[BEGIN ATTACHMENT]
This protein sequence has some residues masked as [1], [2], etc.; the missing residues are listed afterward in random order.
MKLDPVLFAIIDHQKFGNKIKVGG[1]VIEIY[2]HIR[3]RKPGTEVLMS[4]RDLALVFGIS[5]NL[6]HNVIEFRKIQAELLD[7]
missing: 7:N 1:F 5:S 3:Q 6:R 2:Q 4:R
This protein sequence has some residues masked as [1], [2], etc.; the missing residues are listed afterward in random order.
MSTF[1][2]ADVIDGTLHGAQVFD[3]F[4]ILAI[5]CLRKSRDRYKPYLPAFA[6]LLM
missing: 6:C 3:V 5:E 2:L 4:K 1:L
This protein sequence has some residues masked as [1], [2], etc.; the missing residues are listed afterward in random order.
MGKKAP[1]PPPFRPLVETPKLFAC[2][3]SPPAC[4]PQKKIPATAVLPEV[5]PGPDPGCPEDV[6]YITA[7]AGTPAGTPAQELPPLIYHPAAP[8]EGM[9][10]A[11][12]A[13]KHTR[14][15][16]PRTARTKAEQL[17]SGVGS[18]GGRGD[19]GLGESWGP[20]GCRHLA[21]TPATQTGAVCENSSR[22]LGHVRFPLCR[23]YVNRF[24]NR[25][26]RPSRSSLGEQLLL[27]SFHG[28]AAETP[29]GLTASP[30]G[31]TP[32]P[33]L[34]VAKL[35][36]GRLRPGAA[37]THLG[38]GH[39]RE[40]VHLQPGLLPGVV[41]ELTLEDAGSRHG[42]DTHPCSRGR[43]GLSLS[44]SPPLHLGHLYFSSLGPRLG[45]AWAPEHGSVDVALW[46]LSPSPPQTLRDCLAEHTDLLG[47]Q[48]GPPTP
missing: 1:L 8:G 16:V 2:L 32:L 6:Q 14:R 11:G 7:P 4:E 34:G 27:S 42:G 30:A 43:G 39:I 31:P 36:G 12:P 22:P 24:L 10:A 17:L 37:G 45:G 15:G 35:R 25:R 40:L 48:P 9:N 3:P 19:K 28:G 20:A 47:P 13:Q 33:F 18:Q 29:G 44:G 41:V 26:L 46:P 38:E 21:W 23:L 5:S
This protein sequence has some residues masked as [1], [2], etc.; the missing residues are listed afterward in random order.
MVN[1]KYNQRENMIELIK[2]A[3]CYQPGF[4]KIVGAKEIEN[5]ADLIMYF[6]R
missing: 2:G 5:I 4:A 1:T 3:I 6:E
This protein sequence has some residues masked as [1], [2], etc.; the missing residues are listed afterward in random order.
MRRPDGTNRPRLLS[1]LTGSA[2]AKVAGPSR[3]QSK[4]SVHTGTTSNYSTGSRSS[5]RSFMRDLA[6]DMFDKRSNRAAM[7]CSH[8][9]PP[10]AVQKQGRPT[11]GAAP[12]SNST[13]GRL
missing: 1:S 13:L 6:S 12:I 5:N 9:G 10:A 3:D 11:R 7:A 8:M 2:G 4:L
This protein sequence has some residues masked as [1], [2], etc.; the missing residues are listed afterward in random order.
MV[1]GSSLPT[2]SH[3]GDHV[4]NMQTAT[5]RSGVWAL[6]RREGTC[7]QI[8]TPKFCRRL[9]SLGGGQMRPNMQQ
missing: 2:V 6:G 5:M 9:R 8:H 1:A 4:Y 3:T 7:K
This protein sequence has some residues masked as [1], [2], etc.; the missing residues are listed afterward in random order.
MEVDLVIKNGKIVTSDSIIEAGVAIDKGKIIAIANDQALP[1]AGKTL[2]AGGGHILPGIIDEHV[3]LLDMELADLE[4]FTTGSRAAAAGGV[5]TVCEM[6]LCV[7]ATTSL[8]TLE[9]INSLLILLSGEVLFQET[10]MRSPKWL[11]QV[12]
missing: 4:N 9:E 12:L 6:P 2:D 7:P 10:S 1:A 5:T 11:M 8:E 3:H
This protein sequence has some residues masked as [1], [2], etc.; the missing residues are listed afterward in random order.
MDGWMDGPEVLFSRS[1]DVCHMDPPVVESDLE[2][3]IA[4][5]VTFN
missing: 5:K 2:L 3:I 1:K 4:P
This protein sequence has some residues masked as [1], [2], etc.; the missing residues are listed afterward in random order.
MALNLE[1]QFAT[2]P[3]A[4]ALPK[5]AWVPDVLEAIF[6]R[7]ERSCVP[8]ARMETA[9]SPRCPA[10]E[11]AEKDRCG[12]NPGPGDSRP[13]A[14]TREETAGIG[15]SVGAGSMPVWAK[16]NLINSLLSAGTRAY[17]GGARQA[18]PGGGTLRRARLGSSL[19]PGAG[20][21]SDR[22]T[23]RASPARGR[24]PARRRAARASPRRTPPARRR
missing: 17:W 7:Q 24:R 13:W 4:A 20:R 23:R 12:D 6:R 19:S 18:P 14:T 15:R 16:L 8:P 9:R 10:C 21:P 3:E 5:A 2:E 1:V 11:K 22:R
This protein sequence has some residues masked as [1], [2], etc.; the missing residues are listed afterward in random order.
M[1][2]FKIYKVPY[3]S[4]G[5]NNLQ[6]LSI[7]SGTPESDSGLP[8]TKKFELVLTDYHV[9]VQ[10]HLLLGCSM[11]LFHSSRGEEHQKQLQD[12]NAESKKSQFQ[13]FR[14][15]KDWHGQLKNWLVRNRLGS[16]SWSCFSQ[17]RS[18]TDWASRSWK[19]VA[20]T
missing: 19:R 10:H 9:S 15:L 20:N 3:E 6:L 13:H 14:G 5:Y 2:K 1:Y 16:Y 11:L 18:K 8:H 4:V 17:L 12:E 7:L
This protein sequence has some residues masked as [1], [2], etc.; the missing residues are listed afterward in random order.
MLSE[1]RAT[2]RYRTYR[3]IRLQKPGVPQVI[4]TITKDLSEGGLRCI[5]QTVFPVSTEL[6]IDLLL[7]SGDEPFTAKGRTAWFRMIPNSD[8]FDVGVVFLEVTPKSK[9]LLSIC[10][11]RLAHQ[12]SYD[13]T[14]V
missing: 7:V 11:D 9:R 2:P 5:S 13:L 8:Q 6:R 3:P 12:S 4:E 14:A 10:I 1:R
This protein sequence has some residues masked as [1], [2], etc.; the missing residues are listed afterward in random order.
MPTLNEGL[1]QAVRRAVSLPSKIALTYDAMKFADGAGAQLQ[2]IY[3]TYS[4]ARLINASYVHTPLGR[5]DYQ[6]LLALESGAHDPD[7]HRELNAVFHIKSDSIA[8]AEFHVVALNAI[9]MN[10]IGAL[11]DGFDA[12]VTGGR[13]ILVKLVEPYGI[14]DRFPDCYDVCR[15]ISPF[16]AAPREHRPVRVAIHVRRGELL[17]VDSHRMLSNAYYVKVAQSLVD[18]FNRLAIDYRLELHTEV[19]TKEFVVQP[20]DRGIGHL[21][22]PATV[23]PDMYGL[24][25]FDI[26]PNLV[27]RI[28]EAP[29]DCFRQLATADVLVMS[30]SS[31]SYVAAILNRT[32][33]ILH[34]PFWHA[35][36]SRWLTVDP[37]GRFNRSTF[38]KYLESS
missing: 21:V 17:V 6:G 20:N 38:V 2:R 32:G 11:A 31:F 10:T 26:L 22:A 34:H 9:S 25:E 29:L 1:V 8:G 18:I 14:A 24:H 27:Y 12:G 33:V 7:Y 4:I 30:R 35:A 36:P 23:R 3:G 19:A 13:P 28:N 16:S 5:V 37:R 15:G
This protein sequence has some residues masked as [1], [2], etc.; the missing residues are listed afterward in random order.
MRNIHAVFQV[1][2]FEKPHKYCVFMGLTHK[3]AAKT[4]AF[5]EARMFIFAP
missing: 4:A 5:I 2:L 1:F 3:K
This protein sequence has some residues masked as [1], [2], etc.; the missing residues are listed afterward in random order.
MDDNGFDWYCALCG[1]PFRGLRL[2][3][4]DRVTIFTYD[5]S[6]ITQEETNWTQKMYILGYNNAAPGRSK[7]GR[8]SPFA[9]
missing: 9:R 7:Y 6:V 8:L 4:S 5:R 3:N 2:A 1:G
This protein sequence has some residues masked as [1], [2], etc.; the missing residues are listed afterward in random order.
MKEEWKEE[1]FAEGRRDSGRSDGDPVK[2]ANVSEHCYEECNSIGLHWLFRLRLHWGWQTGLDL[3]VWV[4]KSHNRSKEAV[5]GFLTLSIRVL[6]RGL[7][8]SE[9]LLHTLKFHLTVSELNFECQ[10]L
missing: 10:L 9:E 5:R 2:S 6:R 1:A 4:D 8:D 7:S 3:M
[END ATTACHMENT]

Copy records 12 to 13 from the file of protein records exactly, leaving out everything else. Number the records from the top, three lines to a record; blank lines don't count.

This protein sequence has some residues masked as [1], [2], etc.; the missing residues are listed afterward in random order.
MPTLNEGL[1]QAVRRAVSLPSKIALTYDAMKFADGAGAQLQ[2]IY[3]TYS[4]ARLINASYVHTPLGR[5]DYQ[6]LLALESGAHDPD[7]HRELNAVFHIKSDSIA[8]AEFHVVALNAI[9]MN[10]IGAL[11]DGFDA[12]VTGGR[13]ILVKLVEPYGI[14]DRFPDCYDVCR[15]ISPF[16]AAPREHRPVRVAIHVRRGELL[17]VDSHRMLSNAYYVKVAQSLVD[18]FNRLAIDYRLELHTEV[19]TKEFVVQP[20]DRGIGHL[21][22]PATV[23]PDMYGL[24][25]FDI[26]PNLV[27]RI[28]EAP[29]DCFRQLATADVLVMS[30]SS[31]SYVAAILNRT[32][33]ILH[34]PFWHA[35][36]SRWLTVDP[37]GRFNRSTF[38]KYLESS
missing: 21:V 17:V 6:G 20:N 38:V 2:R 32:G 11:A 31:F 10:T 26:L 22:A 34:H 9:S 25:E 29:L 1:V 8:G 18:I 14:A 24:H 27:Y 12:G 33:V 7:Y 4:I 30:R 35:A 36:P 23:R 3:G 19:A 13:P 28:N 16:S 5:V 37:R 15:G
This protein sequence has some residues masked as [1], [2], etc.; the missing residues are listed afterward in random order.
MRNIHAVFQV[1][2]FEKPHKYCVFMGLTHK[3]AAKT[4]AF[5]EARMFIFAP
missing: 4:A 5:I 2:L 1:F 3:K